If you knit yourself a cowl
You might want some mittens to go with it.
If you knit yourself some mittens, you might also want
Well, that’s what happend to me, anyway. I chanced upon a new yarn at my LYS called Twizzle, from Mountain Colors, a wool/silk worsted weight blend, handpainted in fun colors. I decided to buy a skein to play with, and made this pretty and practical Prickle Cowl for my sister-in-law for Christmas. (The colorway is Headwaters, which includes teal, brown, indigo, and other colors, as well.)
It’s a moebius cowl with an interesting cast-on for which Cat Bordhi has an excellent YouTube video. I enjoyed knitting it and the yarn so much that I decided to make one for myself. Only this time, I chose a colorway called Blooming Gale that included my favorite shade of pink, and I bought two skeins so that I could make some mittens to match.
I went a size down on my needles (from a 10 to a 9), so as not to chew up as much yarn as I did with the first cowl, and came out with 30 grams of yarn left over. I parked the leftovers, and cast on for the mittens, using my trusty mitten pattern.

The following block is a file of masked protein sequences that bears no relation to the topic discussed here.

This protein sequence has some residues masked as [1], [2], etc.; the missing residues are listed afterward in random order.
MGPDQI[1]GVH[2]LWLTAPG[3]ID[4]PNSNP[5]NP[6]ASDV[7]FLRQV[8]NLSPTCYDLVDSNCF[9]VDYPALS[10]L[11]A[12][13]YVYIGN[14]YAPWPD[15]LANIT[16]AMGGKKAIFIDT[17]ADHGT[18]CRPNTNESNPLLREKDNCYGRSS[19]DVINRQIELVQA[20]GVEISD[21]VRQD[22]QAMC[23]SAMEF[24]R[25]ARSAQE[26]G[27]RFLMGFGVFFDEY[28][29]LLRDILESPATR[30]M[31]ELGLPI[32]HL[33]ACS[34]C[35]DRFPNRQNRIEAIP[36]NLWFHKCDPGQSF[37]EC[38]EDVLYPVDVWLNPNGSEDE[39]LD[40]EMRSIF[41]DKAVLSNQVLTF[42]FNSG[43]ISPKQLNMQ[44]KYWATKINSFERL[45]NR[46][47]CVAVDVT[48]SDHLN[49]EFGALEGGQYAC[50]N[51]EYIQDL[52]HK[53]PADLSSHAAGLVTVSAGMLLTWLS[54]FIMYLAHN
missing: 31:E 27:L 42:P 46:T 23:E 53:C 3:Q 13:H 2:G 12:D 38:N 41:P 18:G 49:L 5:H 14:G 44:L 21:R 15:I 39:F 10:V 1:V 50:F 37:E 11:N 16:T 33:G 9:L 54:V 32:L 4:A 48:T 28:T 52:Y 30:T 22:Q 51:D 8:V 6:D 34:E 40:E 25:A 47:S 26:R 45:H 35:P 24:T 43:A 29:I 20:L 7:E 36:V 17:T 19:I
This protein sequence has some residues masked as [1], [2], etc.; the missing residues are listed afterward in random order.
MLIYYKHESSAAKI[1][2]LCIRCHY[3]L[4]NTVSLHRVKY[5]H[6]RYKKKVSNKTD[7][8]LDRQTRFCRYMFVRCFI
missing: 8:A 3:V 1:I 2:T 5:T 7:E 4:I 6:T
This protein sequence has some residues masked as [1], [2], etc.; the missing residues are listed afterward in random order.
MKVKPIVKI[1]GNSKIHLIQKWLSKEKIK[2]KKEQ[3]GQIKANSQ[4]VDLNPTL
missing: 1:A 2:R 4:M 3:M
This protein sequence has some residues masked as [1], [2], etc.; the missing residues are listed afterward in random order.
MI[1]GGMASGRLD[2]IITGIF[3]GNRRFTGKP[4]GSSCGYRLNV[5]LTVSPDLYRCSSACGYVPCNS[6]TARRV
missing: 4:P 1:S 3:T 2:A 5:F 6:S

When the mittens were cast off, I realized I had enough yarn from the cowl and mittens to make a hat, if I didn’t get too crazy with it. I did a bit of poking around and found this Swirl Hat pattern.
What I liked about these three projects was the opportunity to see how the colorway behaves in different situations. With the cowl, the colors are dispersed. With the mittens, there’s a stripey effect with (thankfully) not much color pooling. With the hat, there were little blocks and splotches of color that repeated at pleasing intervals. Same colorway, three unique presentations, and one coordinated look.